Ford, GM And Chrysler Have Indeed Helped To Save City's Art Collection

A few weeks back, we wondered aloud if the Detroit automakers would throw some change in the collection plate for the Detroit Institute of Arts, which was in trouble due to the city's bankruptcy. They have, donating enough to buttress an already strong safeguard against liquidating the museum's assets.


An official announcement is forthcoming later today, but WDIV and The Detroit News both report that Ford, Chrysler and General Motors have each contributed a large sum to the DIA, which is looking to raise enough funds to break free from city oversight. Becoming independent from the city of Detroit — but still remaining in the city, of course — would shield it from any implications of bankruptcy.

General Motors Co. and Ford Motor Co., through their charitable foundations, are expected to make contributions of $10 million each toward the effort to protect the DIA art collection in Detroit's bankruptcy and Chrysler Group LLC has committed a $6 million donation, sources told The Detroit News on Friday.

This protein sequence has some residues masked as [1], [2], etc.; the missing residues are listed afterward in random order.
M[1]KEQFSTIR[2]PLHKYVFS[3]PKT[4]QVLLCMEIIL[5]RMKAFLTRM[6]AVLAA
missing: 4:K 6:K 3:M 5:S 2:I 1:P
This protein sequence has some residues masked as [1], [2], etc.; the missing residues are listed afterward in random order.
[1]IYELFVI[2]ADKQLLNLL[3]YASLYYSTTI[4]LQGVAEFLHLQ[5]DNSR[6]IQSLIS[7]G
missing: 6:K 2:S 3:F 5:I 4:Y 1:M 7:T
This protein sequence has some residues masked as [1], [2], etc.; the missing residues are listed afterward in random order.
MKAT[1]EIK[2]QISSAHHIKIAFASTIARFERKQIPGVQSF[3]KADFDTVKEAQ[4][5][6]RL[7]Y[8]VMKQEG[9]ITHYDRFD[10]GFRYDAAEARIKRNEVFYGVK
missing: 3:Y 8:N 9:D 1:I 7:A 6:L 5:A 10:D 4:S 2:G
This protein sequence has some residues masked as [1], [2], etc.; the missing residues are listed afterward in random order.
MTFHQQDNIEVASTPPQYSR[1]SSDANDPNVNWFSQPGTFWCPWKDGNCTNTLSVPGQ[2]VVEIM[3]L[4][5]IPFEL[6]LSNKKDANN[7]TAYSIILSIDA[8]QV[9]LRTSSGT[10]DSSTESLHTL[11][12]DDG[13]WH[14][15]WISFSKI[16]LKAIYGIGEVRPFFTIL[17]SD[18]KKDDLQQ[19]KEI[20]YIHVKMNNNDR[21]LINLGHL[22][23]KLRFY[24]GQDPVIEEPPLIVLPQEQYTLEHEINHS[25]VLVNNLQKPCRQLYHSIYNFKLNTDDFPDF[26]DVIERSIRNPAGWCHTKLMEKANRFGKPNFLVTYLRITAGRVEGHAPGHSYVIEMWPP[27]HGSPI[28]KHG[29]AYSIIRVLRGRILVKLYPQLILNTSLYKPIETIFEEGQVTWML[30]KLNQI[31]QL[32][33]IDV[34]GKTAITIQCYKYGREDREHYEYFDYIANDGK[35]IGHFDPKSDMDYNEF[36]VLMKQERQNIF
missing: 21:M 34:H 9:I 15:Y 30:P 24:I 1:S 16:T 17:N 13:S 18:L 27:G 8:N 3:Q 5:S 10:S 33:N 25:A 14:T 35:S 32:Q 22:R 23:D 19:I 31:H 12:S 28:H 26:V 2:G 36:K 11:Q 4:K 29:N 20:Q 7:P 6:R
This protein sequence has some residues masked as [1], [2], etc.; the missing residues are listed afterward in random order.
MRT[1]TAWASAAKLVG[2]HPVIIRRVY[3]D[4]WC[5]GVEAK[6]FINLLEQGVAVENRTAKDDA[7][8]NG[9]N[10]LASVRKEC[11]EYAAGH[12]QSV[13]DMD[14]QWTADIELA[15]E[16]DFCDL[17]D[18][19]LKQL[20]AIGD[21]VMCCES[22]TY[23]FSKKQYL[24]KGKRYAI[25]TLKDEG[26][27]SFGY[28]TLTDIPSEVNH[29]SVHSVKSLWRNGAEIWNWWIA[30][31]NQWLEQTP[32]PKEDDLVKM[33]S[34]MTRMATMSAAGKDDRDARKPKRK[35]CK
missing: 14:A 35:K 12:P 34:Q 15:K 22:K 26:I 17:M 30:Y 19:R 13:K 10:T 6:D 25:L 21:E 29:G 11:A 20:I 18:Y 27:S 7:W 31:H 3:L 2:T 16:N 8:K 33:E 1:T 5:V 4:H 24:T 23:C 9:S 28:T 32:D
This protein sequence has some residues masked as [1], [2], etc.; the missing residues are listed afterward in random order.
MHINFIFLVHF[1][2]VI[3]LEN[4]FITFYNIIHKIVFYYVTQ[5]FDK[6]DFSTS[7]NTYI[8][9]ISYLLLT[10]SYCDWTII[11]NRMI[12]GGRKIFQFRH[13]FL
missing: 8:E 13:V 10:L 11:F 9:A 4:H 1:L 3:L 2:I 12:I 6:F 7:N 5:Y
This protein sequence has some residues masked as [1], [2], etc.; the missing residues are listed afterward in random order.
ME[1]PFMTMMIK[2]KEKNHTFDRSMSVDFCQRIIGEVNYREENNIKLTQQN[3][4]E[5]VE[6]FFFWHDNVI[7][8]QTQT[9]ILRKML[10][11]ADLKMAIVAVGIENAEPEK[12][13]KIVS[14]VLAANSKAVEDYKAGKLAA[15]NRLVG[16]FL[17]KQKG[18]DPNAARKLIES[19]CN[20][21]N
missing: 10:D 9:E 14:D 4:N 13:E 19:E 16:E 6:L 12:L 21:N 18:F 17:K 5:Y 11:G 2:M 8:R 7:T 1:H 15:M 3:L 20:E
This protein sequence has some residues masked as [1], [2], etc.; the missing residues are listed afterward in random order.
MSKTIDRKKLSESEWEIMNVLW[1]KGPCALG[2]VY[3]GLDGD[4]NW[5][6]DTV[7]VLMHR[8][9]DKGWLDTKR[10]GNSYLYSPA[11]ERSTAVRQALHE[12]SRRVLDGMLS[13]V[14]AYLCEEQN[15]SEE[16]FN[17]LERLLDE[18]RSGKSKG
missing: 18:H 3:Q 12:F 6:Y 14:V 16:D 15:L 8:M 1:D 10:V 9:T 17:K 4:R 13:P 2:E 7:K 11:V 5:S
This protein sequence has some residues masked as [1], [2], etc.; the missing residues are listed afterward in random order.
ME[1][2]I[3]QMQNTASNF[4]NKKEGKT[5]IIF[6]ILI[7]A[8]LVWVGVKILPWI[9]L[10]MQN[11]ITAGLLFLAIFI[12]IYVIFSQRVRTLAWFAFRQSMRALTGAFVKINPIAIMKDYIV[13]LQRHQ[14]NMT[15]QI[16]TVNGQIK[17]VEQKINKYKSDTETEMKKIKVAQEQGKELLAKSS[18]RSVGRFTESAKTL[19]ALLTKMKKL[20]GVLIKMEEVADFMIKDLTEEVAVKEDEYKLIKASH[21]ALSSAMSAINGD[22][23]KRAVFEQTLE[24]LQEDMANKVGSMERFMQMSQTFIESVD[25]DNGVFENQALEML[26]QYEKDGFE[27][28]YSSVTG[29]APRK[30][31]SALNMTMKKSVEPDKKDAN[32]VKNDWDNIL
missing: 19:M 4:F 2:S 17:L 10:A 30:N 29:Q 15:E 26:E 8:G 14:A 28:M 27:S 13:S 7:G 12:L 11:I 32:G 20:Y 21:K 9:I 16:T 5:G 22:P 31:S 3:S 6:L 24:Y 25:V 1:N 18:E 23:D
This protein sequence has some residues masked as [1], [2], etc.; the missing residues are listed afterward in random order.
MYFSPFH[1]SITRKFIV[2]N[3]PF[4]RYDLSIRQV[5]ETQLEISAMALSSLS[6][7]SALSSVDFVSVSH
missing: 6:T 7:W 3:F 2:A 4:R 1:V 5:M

It's not just the Detroit Three, though. Although an overly simplistic way of explaining things would be that a bunch of wealthy foundations opened their pocketbook and voila! the art is saved, but as we explained before, it takes a number of steps — many of which were taken in the last few weeks.


Last week, Michigan lawmakers approved what we call the "grand bargain," which opens up $195 million in state funds to not only aid payments to pensioners, but also add to the DIA's pot. The DIA still will raise $100 million of its own funds over the next 20 years, but it has also raised more than $300 million funds from foundations and other outside interests.

When the dust settles, the DIA will become a nonprofit. And that's how a bankrupt city keeps from liquidating its most valuable assets. Now stop asking.

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